Marissa Meyer was the first female engineer hired at Google in 1999, and only the 20th employee. She was the highest ranking female employee at the company. She made the surprise announcement in July 16, 2012 that she was quitting Google to go helm Yahoo as CEO. She then announced that not only was she the latest in a recent string of CEOs for the troubled Internet company, she was pregnant. That makes her the first pregnant CEO of a Fortune 500 company, and kudos to Yahoo for hiring her while visibly pregnant. Meyer claims she'll take a short maternity leave and then be straight back to work.
For those relatively new to the Internet, Yahoo used to be a big deal. Before Google took over search, Yahoo used to be a fantastic curated portal of content. Yahoo also offers an email service and the Flickr photo service, but all of their products have been declining due to lack of development and increased competition.
Now, Meyer has two challenges here. The first is to turn around a faltering company, and the second is to show the world how well a new mom can do the job. As a millionaire in charge of a large company, she's going to have an easier time with that latter task than the average new mother. She can work from home, bring the baby to work, or make other arrangements. Even so, her success could mean more chances for other women in technology and mothers in the workplace.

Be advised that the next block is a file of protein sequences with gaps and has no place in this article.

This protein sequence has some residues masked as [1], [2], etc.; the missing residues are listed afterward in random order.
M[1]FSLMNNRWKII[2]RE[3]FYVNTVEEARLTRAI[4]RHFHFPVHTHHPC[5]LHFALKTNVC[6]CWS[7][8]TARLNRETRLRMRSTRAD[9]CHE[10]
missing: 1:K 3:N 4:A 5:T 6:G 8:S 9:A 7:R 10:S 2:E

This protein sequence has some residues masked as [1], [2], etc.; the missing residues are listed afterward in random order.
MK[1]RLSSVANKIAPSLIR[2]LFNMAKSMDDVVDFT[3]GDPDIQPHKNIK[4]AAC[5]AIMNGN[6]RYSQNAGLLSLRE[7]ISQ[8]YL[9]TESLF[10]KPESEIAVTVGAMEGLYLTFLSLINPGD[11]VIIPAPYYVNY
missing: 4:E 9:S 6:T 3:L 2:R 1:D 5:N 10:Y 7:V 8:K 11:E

Marissa Meyer was born in 1975 and is 37 years old as of this writing, which also makes her very young for a CEO of a Fortune 500 company. Her eduction includes an MS in computer science from Stanford specializing in artificial intelligence. She married her husband, venture capitalist Zachary Bogue, in 2009. The two are expecting their first child in October.
At Google, Marissa Meyer was instrumental in developing Google search, the product Google is primarily known for. She then moved to head up Google local as the Vice President of Local, Maps, and Location Services in 2010. She lead the Google acquisition of Zagat, but she was not likely to further advance at Google. A Senior Vice President was over her in local, and she was unlikely to ever advance beyond two levels below the top at Google. While Yahoo is certainly a smaller company in comparison, being CEO is still a promotion and a challenge. And after earning millions through Google, she's no longer in it just for the money.
Mayer sits on the board of multiple companies, including Wal-Mart Stores Inc., San Francisco Museum of Modern Art, San Francisco Ballet and New York City Ballet.
Mayer has gathered several tips from her 13 years at Google and has reportedly imported many Google traditions, such as Friday meetings and free food for employees at the Silicon Valley food court.